Dear Dr Victoria, I really need some advice about what to do about my boyfriend - that age old "commitment problem".
We've been going out for over 4 years and we get on well and have fun together. We're both currently renting separate places, and we've both been putting money aside for a house. We've never really discussed future plans, we do tend to both avoid that kind of talk, but I always assumed that this saved money would be going towards the same house. The other day I found out that he'd applied for affordable housing on his own, only he put just his details on the application which proves he’s really planning on buying a house by himself.
This felt like a kick in the face to me and when I brought it up by asking if he had factored me into his future plans he said it was an awkward question and he'd never thought about it. He went on to say that he's in no rush to settle down but that doesn't necessarily mean he doesn't want to settle down with me "eventually".
Now we're not kids, he's 28 and by the time he buys this house he'll be into his 30s and it's really making me think that I'm wasting my time with him. Surely after 4 years he must have thought about where we're going and he clearly doesn't see me in his future plans.
My question is, should I just call it a day now with him? Or am I being unreasonable to think that after 4 years we should be going down the path of buying a house together and not two separate houses?
Any advice would be greatly appreciated.
You're not being unreasonable but I'm not even going to try and slag your boyfriend off. He's doing what he thinks is right for him. His actions don't make him a bad person. He's just looking after his own interests.
So let's try and stick to the facts and work out whether you can find some sort of solution to the current problems, rather than try to point the finger of blame at your boyfriend.
You say that you haven't tended to talk about the future of the relationship and that's partly down to you, as well as your boyfriend being reluctant to discuss it. You're making a lot of assumptions when you conclude that his actions clearly mean that he doesn't see his future with you. It also seems like you've been quite hasty to conclude that you may as well end the relationship if he goes ahead with this.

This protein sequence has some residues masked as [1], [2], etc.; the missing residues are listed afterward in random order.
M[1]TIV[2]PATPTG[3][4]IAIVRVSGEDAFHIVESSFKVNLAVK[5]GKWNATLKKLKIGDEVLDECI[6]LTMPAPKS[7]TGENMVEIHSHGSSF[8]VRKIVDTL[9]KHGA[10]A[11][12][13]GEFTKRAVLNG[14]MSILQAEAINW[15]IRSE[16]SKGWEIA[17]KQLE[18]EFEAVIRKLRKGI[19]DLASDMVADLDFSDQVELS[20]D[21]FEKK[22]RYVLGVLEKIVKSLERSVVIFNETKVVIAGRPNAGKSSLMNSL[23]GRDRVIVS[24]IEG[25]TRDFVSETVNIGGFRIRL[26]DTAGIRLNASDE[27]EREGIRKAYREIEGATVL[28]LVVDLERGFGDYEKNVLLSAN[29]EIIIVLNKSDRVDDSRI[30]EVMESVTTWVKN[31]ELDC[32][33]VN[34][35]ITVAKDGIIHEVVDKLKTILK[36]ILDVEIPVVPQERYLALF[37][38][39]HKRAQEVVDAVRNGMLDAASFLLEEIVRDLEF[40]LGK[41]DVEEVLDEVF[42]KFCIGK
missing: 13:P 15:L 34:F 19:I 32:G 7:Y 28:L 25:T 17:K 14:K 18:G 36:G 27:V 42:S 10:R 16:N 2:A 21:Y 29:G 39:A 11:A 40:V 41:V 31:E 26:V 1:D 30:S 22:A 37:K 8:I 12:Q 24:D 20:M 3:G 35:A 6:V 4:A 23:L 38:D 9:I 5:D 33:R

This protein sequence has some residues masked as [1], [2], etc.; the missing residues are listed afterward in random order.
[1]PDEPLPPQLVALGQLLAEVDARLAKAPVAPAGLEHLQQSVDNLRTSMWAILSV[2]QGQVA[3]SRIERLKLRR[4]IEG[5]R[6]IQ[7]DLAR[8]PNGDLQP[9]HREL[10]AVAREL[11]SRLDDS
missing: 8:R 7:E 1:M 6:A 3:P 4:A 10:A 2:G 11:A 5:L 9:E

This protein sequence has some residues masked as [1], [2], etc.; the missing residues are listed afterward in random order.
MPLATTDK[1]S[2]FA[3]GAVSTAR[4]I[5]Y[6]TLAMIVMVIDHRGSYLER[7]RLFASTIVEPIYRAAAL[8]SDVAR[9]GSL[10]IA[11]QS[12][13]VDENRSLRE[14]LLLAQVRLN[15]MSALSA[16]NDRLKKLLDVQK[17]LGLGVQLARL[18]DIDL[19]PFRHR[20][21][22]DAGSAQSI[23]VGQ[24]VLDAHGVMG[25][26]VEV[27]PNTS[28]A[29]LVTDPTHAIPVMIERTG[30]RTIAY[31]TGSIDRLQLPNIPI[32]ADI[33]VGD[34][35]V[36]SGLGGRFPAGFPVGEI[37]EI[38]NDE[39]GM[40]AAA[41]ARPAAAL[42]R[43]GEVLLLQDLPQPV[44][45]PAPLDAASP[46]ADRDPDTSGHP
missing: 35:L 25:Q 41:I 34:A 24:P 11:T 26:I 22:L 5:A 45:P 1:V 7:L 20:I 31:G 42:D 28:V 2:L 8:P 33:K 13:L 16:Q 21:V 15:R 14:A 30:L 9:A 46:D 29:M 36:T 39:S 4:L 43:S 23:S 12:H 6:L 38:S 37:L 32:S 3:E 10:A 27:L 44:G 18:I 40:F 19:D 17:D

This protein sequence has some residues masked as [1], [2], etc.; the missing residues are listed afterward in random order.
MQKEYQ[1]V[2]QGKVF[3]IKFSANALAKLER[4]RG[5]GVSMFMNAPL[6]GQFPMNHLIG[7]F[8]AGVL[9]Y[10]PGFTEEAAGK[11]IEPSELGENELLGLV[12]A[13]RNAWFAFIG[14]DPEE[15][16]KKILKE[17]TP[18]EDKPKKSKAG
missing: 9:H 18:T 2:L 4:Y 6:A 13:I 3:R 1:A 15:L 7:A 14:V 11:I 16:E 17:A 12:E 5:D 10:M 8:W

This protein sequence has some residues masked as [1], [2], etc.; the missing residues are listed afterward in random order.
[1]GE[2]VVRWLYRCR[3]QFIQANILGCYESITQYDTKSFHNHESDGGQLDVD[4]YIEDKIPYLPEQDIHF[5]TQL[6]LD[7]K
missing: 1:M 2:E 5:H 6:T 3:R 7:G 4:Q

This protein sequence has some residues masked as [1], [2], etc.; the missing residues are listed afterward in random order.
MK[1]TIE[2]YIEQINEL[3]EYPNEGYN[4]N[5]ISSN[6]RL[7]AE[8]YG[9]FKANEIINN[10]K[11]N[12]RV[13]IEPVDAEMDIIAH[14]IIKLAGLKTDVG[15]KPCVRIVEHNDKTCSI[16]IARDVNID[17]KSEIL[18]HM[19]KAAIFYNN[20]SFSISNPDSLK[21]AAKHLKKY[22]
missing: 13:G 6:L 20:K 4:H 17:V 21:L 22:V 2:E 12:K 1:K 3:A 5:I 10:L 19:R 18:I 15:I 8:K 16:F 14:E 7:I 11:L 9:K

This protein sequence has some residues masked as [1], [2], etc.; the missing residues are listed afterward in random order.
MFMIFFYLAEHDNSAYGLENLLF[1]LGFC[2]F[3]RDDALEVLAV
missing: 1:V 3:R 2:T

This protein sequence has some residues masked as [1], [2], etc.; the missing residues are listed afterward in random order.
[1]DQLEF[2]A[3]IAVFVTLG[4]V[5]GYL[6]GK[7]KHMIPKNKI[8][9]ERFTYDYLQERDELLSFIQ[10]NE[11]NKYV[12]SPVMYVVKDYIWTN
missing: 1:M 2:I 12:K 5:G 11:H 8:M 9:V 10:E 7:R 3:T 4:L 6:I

First accept some responsibility for the current situation. If you'd been saying all along that you'd wanted to buy a place together in the next year or so and that you wanted to get married one day, perhaps in the next couple of years then you'd have every right to be a bit disappointed and dejected that your boyfriend has decided to go off and buy a place on his own without discussing it with you first. As it stands, I'm not at all sure that you have made your hopes and intentions clear to him. But either way, you're right, it would have been nice for him to at least mention it all to you and ask you what you thought. Or perhaps that was what he was doing recently. There's a big difference between your boyfriend saying he is thinking of doing something and telling you afterwards that he has already put a deposit down. Maybe give him the benefit of the doubt and let him explain. It might even be that he was hoping you'd live there with him one day but in the meantime, he's being proactive and sorting something now.
The real answer to your dilemma, as is so often the case, is to talk to your boyfriend to find out what his reasoning is and where he sees things going in the future. Maybe it's also time for you to be honest with him yourself. If you want to get married to him in the next couple of years, you need to diplomatically tell him that. Avoid ultimatums but do tell him that's what you'd really like and ask him if he can see that realistically happening.